Sunday, 17 February 2013

Horizonte Eléctrico 2 - 10 Flamenco Rock Classics

As I said in my previous post, Horizonte Eléctrico - 10 Great contemporary Spanish bands that should be better known outside Spain, Spain is the home of the guitar. The Spanish have a tradition of guitar playing that goes back centuries. Flamenco music features some of the great virtuosos in guitar history. This tradition has been drawn on, consciously or unconsciously, in Spanish Rock for decades.

For a music steeped in tradition flamenco seems to adapt easily and I have tried to make this 10 track selection as varied as possible. It features the Beatles inspired pop / rock of Los Brincos, the hugely influential Raimundo and Rafael Amador who, in the bands Veneno and Pata Negra, were the first to convincingly merge flamenco with rock and blues in the 70s and 80s, the astonishing voice of El Luis, the 1970s new flamenco of Lole and Manuel, prog-rock from Triana, the 80s rock of El Ultimo de la Fila, the psychedelic space rock of Los Planetas and the highly successful flamenco jazz / soul of Grammy nominated Concha Buika.

In no particular order here are 10 examples of some great flamenco rock and gitano soul.





Raimundo and Rafael Amador
Virtuoso flamenco blues brothers. Raimundo and Rafael Amador were enormously influential in that they were the first to successfully merge traditional flamenco with blues and rock. Both are from Seville, and after playing with flamenco legends Paco de Lucia and El Camaron in the 70s, they formed a band called Veneno with fellow Sevillano Kiko Veneno (see below). Their own band Pata Negra had a lot of success in the 80s (also see below). Raimundo recorded with BB King in the 90s and guested with BB on tour. This clip is from the 80s.






EL luis - Yo Le Pregunto Al Viento
What a voice. Luis Barrull is from Galicia and is a great example of Gitano Soul. After releasing two albums, El Luis in 1976 and Solo in 1978, he ended up in prison for drug trafficking. His career never really recovered. The first album is a classic. A massive wall of sound with manic drumming and a voice that sounds like a cross between Johnny Cash and Solomon Burke.






Los Brincos - Flamenco
Flamenco garage rock from 1964. Los Brincos were one of the most successful and influential Spanish bands of the 1960s and are deserving of their own post. Coming soon.






Veneno - Indiopole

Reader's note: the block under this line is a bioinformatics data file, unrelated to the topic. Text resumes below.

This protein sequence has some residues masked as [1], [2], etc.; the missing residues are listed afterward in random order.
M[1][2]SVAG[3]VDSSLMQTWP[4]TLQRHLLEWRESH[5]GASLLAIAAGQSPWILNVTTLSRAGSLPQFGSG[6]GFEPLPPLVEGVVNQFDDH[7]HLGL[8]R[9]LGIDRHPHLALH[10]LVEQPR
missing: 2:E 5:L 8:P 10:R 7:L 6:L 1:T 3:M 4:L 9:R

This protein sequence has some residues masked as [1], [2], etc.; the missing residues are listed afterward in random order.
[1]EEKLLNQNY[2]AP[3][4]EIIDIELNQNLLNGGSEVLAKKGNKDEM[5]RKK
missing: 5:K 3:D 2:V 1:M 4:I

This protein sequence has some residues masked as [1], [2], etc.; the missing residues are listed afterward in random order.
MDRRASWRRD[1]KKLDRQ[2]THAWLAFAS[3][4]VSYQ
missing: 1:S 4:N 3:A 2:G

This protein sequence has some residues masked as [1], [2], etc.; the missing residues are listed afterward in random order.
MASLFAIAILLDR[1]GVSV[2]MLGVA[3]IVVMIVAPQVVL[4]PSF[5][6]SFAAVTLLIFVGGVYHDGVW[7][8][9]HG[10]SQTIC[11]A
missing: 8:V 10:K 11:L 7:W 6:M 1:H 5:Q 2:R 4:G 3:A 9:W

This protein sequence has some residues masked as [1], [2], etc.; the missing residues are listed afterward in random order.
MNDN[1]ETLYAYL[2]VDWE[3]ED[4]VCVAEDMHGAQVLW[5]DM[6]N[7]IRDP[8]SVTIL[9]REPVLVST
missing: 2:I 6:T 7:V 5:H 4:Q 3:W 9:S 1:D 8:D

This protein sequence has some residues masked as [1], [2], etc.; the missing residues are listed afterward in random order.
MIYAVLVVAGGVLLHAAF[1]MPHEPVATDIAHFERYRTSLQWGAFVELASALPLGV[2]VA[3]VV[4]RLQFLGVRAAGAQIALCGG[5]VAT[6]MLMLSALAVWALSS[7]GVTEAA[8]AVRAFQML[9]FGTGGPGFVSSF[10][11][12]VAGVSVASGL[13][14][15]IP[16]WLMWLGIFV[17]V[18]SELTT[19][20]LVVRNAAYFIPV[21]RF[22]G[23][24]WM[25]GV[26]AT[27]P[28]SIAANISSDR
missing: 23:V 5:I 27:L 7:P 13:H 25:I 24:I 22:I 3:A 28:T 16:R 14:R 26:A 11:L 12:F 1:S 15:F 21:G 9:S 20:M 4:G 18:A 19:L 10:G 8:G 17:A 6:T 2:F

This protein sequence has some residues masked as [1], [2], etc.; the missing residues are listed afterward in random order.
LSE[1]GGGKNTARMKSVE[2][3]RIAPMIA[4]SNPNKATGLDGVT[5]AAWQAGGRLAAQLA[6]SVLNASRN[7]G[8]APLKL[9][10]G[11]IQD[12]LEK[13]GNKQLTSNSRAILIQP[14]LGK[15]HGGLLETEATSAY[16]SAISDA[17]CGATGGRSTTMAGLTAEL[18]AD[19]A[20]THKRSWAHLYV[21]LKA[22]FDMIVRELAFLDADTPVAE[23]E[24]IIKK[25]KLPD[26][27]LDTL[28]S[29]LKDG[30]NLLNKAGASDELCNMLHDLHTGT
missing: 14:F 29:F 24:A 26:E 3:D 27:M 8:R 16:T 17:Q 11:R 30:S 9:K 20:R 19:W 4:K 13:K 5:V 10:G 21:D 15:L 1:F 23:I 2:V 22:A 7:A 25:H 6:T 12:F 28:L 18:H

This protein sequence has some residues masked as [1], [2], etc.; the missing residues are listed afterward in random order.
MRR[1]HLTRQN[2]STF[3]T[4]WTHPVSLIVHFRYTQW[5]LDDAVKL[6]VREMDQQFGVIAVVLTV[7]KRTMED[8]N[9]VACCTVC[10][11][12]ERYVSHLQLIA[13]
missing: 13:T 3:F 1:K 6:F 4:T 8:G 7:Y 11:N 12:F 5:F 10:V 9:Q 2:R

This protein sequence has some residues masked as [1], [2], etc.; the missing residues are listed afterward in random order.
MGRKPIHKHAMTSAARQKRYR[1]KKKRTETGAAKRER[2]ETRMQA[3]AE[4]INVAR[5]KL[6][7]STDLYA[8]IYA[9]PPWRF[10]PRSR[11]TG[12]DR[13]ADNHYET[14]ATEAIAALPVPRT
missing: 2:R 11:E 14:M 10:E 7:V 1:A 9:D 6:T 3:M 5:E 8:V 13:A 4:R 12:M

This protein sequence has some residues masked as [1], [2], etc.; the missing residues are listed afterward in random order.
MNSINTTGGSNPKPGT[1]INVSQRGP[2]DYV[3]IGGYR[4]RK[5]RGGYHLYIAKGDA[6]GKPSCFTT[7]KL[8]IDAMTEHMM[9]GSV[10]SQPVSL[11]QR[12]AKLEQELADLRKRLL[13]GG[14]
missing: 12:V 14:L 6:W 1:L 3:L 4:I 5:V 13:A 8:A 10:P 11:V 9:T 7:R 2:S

Kiko Veneno formed the group Veneno in 1975 with brothers Rafael and Raimundo Amador. Their eponymous first album, released in 1977 was not a great commercial success at the time but is now considered one of the great classic Spanish rock albums. It was the first album to successfully integrate flamenco with rock and blues. Listened to now it comes over as a kind of flamenco punk rock. Lyrics inspired by Tom Waits, Bob Dylan and Frank Zappa set to music which sounds like a version of flamenco played by Captain Beefheart's Magic Band or even the Incredible String Band. It's kind of unique. This track is an instrumental and the Amador brothers mix some lightning fast blues and rock runs into the trad flamenco riffs. The revolution starts here.





Pata Negra - Ratitas Divinas
Raimundo and Rafael Amador's post Veneno band, Pata Negra. They recorded several albums throughout the 80s and early 90s which the brothers defined musically as "blueslería". Outstanding are the electric "Blues de la Frontera" (1987), and the mini acoustic LP "Guitarras callejeras" from which this song is taken.  Heavy riffing plus some wonderful rapid fire soloing.






El Último de la Fila - El Loco de la Calle
El Último de la Fila (Manolo García and Quimi Portet) from Barcelona, were one of the most succesful Spanish rock bands of the 80s and 90s.This was the opening track on their third LP "Nuevas Mezclas" (1987).






Triana - Abre La Puerta
Flamenco prog rock from Seville. Triana recorded 3 very influential albums in the mid to late 70s. This track is the opener of their first album El Patio (1975).






Lole y Manuel - Todo es de Color
Dolores Montoya Rodríguez "Lole" from Seville and Manuel Molina Jiménez from Ceuta were a duo and part of the first generation of artists to try and broaden flamenco's appeal towards a more general and younger audience in the 1970s. Their song "Tu Mirá"  from their second album Pasaje del agua (1976) was included on the soundtrack for Quentin Tarantino's Kill Bill: Volume 2. "Todo es de Color" is from their first album Nuevo Dia (1975). Very atmospheric and probably the least rock and purest flamenco track in this post






Concha Buika - No Habrá Nadie En El Mundo
Another fantastic voice. Concha Buika is from Mallorca though her family is originally from Equatorial Guinea. Not so much rock, more of a mix of flamenco with soul and jazz. This track is from the album Niña de Fuego which was nominated for the 2008 Latin Grammy Award for Album of the Year.






And finally...
From "Una ópera egipcia", the most recent (2010) album by Granada's Los Planetas. Flamenco rock meets space rock and finds God?
Los Planetas - La Pastora Divina





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